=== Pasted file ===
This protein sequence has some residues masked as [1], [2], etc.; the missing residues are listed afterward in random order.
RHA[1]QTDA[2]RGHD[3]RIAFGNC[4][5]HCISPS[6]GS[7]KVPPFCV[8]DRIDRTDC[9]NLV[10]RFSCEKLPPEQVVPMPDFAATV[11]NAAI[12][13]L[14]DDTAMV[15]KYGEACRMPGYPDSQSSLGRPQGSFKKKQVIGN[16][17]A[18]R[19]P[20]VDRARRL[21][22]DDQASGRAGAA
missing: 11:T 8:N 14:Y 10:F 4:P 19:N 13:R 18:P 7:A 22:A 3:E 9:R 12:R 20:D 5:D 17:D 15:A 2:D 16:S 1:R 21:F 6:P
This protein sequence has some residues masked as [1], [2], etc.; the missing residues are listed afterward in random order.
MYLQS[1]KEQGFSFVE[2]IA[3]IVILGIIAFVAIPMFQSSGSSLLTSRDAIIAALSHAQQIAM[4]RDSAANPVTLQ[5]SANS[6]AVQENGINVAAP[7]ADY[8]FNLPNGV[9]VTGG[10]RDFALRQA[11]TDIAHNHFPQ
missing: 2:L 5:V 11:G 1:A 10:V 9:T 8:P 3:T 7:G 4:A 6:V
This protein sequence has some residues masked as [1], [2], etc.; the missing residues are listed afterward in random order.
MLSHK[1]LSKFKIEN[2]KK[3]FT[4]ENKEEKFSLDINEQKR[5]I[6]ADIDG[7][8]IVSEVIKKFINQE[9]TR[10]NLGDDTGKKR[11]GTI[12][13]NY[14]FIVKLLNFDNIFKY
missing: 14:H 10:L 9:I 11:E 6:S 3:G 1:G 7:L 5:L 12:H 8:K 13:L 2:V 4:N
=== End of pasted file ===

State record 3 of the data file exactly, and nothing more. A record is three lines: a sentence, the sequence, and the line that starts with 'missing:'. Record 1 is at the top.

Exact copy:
This protein sequence has some residues masked as [1], [2], etc.; the missing residues are listed afterward in random order.
MLSHK[1]LSKFKIEN[2]KK[3]FT[4]ENKEEKFSLDINEQKR[5]I[6]ADIDG[7][8]IVSEVIKKFINQE[9]TR[10]NLGDDTGKKR[11]GTI[12][13]NY[14]FIVKLLNFDNIFKY
missing: 14:H 10:L 9:I 11:E 6:S 3:G 1:G 7:L 5:L 12:H 8:K 13:L 2:V 4:N